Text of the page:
Autism and Mental Health in Young People

Autism and Mental Health in Young People

Autism Speaks
Nov 2022

Autism Speaks: What is a mental health crisis?

Dr. Kalb: It involves two things. One, an acute psychiatric event – such as attempted suicide, elopement (or wandering), self-injury and/or dangerous impulsivity – that requires immediate intervention. Second, it involves a lack of resources to immediately manage the event. By resources, we mean a parent or other caregiver’s ability to handle the child’s dangerous behavior.

Autism Speaks: Why are young people with autism at high risk for mental health crisis?

Dr. Kalb: From research and clinical experience, we know that many young people with autism have significant behavioral challenges that include self-injurious behavior, aggression and wandering. And recent research has made clear that suicidal behavior is particularly common among those who without an intellectual disability. These young people also have high rates of psychiatric disorders including anxiety, ADHD and mood disorders.

In addition to these issues, other autism-related health conditions can contribute to crisis episodes. These include disrupted sleep cycles and painful GI disorders.

There is also evidence of unmet needs among young people with autism. We see this in high rates of emergency room visits and inpatient psychiatric hospitalization among youth with autism.

Autism Speaks: Are there autism-specific treatments for these crises? What are psychologists and psychiatrists doing to address the special needs of people with autism?

Dr. Kalb: Naturally, there is no one treatment for a mental health crisis in any group of people – including those who have autism. Mental health professionals draw from many types of treatments to address each patient’s needs.

At the same time, experts agree that youth with autism likely have special needs in this area. Unfortunately, there are only a few evidenced-based mental health treatments for patients who have autism. These include atypical antipsychotic medications such as risperidone for aggression, cognitive behavioral therapy for anxiety and applied behavior analysis for aggressive, disruptive and self-injurious behaviors. Each of these approaches has limitations, and medications can have severe side-effects.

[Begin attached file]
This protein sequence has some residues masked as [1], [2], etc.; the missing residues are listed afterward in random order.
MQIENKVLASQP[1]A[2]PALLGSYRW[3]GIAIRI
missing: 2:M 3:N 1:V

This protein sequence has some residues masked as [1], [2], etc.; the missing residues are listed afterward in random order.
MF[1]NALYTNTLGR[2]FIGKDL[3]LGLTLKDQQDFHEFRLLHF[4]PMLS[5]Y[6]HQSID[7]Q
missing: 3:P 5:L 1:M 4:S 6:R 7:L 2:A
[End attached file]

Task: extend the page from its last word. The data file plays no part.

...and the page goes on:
There is also emerging evidence for the effectiveness of what we call “wrap-around services.” This is where a team, which may include a physician, psychologist and service coordinator, works together to make sure the person’s needs are met in all areas of life, from the home to school or work setting.

Personally, I think we urgently need more accessible, on-call services for families and children in crisis. And we need strategies to prevent a mental health crisis.

As part of our Autism Speaks-funded research, we surveyed 866 psychiatrists across the U.S. about how they managed crises in youth with autism.

We found that psychiatrists who saw youth with autism felt they lacked the professional support they needed when these young patients were in crisis – for example, support from other mental health professionals with special expertise in crisis management or a crisis-evaluation center.

They also had low confidence in the ability of emergency first responders and hospital emergency room staff to manage youth with autism in crisis. I think psychiatrists were telling us exactly what we’ve been hearing from parents: “We need more autism-tailored support services, especially urgent on-the-spot care!”

Mental health crises are serious and potentially life-threatening events that frequently affect children, adolescents and adults on the autism spectrum. Beyond the danger of injury or death, these emergencies often result in lost education, employment and residential opportunities, as well as isolation, exhaustion and financial strain on parents and other caregivers.


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